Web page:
Back from my second viewing of The Twentieth-Century Way at Boston Court and it was incredible.
Since many of you seem to like pictures of me holding stuff and looking dorky, here's another for your collection. :P These are the sweet postcards and program from the show.
Read my first thoughts on the play here
I will admit openly, that the first time I saw this play, I was suffering from a bizarre neck ache, stomach troubles, and really had to pee through most of it, so I couldn't fully enjoy nor appreciate nor concentrate on its inner workings. This time, I made sure to take some Pepto, watched what I ate, and peed thoroughly beforehand.
I was ready.
As I watched the play, I started forming a sort of diagram in my head to keep track of everything going on:
Picture the play like the concentric circles of an eye - the innermost part is the closest "circle" to the truth, in which the actors call themselves by their real names near the end of the play. Although within the context of the play "Will Bradley" and "Robert Mammana" are still characters, not true representations of the actors themselves. The second, or "iris circle" (the colored part of the eye) is the main phase in which the actors work as Brown and Warren, where reality and fiction begin to blur. On the outermost "circle", or the outer rim of the eye lie the myriad of characters both actors portrayed during the course of the play. They were the farthest from the "inner truth," but all three circles blurred and overlapped during different parts of the play's progression.
Confused yet? I guess you had to be inside my brain. It all made sense to me.
With this handy diagram fixed in my mind, it was easy to follow the play's dizzying progression from circle to circle, then back again.
Anyway, this second viewing was bloody brilliant. After several more weeks of performances (I saw the first show after opening night), Will and Robert were even more "in tune" with each other and the balance was absolutely perfect. The first time I saw it, sometimes one would overreach and another would underreach, trying to find a harmony. It was the same teeter-totter thing I saw happening at the beginning of Nevermore's run that finally got smoothed out after a half-dozen or so performances. I absolutely loved seeing how the two actors were even more synched with each other now, and since I didn't have the general malaise I did upon first viewing (and I had most of my half of the row to myself!), it was an absolute treat to see it again. I sat third row this time, and I think this is my new favorite spot. Second was a little too close and I missed some of the action that I could plainly see in the third row. So make a note, future Boston Court Theatre-goers - the third row is ideal.
After the performance, there was a Q&A. Boston Court Brian suggested I attend this certain show, since I was too shy to ask my excruciatingly dorky question the first time I saw the show. Honestly, I hadn't fully formulated the question in my head yet upon first viewing, so this was my opportunity. Since I am a pretty shy person at (most) times, I carefully typed out my question and had it at the ready. At this Q&A, we were honored by the playwright, Tom Jacobson's presence as well as director Michael Michetti, and I wish I would've been able to think of something intelligent to say to Mr. Jacobson besides, "Your play was amazing," but I didn't, so I kept quiet. The boys (Will and Robert) were backstage changing into street clothes, and the audience was kind of shy until they came onstage.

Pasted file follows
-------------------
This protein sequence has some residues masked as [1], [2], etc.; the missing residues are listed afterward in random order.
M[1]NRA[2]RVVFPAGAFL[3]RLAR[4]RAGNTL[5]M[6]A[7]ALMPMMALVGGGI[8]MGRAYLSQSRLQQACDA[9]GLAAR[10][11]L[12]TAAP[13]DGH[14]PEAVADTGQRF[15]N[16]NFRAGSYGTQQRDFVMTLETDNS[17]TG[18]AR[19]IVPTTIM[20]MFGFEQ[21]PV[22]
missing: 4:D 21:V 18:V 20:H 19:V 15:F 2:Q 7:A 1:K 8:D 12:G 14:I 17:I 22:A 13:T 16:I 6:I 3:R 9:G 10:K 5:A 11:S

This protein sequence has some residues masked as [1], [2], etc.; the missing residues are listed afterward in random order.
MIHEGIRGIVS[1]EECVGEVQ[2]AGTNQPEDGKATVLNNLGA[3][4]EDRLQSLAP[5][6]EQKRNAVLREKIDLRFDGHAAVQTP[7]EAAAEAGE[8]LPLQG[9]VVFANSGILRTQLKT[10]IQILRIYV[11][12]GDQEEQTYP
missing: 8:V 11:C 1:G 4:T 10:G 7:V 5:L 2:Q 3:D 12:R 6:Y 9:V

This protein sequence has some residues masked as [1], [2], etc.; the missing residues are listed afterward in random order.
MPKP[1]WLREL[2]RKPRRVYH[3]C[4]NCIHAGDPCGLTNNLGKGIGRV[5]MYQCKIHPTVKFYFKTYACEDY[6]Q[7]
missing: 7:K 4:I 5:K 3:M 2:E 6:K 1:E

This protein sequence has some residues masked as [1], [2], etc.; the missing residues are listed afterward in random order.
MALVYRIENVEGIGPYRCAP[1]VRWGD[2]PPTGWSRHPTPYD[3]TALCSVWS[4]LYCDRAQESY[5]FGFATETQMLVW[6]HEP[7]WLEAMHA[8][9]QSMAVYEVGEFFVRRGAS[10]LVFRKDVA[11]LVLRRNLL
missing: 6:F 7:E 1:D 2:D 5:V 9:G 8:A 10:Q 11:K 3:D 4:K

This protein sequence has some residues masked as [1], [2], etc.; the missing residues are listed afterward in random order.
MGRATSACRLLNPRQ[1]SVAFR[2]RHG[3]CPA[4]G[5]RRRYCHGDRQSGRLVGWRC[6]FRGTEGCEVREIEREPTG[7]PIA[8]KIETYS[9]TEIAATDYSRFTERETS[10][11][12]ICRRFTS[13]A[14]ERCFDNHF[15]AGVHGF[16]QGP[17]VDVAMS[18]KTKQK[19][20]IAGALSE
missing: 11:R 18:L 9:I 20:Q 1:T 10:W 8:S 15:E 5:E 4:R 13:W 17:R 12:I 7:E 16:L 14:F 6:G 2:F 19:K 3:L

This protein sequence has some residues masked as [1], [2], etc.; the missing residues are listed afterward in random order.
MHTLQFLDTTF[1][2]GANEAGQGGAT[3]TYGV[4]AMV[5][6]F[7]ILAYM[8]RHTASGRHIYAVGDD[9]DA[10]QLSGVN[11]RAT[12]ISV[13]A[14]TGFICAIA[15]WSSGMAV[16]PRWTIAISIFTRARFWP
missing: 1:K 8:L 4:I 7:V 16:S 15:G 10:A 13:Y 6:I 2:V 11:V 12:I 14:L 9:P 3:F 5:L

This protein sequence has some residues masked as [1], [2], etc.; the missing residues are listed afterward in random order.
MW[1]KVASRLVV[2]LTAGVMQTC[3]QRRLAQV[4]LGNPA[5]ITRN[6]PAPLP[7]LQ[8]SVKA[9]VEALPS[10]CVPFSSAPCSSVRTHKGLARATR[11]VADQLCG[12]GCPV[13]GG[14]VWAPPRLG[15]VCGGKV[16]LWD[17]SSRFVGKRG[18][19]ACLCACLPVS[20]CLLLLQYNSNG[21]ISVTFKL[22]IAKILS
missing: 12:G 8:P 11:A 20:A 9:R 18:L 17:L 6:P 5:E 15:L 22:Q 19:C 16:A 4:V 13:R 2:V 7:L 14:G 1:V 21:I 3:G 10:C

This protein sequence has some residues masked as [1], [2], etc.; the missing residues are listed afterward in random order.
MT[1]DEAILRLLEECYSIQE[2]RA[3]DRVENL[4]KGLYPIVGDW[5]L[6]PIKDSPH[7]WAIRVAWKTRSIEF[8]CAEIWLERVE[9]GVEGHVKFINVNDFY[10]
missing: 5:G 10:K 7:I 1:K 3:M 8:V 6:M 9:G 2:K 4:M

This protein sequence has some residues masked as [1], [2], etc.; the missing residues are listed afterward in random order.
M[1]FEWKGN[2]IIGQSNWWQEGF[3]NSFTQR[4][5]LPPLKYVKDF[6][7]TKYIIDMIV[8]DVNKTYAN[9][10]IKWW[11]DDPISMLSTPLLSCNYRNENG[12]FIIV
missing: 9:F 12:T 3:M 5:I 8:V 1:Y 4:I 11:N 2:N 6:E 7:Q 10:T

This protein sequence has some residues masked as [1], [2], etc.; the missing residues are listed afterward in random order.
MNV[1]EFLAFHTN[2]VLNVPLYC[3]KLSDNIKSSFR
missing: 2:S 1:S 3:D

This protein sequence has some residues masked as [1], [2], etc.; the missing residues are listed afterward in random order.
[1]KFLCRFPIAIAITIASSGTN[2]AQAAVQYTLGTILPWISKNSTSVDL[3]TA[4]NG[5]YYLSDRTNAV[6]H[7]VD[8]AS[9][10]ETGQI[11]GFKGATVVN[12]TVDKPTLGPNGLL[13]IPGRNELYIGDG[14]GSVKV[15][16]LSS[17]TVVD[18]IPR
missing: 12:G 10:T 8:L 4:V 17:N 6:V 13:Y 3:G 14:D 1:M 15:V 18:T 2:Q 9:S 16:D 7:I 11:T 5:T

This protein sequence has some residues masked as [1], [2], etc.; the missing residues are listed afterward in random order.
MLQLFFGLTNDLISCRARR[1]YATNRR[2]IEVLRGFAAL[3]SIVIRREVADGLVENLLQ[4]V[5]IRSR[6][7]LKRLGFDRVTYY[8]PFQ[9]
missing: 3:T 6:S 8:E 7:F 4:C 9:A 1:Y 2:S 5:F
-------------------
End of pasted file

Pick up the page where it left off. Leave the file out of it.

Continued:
They arrived to loud applause, and, much like when I met Tommy Kirk at the Hollywood Show in April, I knew that in my case, she who hesitates becomes too shy, so the moment Michael asked if there were any questions, I raised my hand.
"Will and Robert, you were amazing," I said, "Will, I noticed that you uttered the name of the dreaded Scottish play three times onstage."
(Will gave me this cute faux shocked look and grinned. I attempted not to swoon.)
"Did you have any superstitious feelings towards saying that onstage?"
Alas, I did not have the foresight to record Will's answer to my (pointlessly stupid) question, so I shall paraphrase by saying that he said since it was within the context of the play, he didn't feel it was unlucky to say onstage...although he did joke about going outside to turn around a few times after saying it. Heh.
So YAY! My dorky question is now answered! I felt badly, because I meant the question to both Will and Robert, and I felt he was sorta left out of the answer.
The Twentieth-Century Way is one of those plays I would love to own a copy of, since it's so dialogue-heavy, and one would glean even more of its meaning from reading the words directly. Some of the lines are so amazingly brilliant and so true about actors and their craft, my mouth gaped open a few times. I'm no actor myself, but I've read up on their "calling" enough to know that the playwright has them down to an utter tee.
Ooh, there's a question for Mr. Jacobson - does he secretly wish to be an actor and is he getting his frustrations out by discussing the craft and actors themselves through his writing of this play? Does he act at all himself? Which does he prefer - puppetmaster or puppet? (And I use my "actor as puppet" theory/metaphor very loosely and in an affectionate way, as I know they're the ones who interpret what the writer has written.) Durned. I always think of this stuff after I get home. Ah well.
So there! I've done it! I've gotten my burning question answered. I earned my ticket tonight and had an absolute blast doing it! Hoorah! :D
All in all, a fantastic night. :)
The Twentieth-Century Way has (no surprise) been extended by two weeks and will now close on June 20th. Anyone who's in the L.A./Pasadena area reading this, you can get tickets here. Don't miss your chance to see this amazing play! :)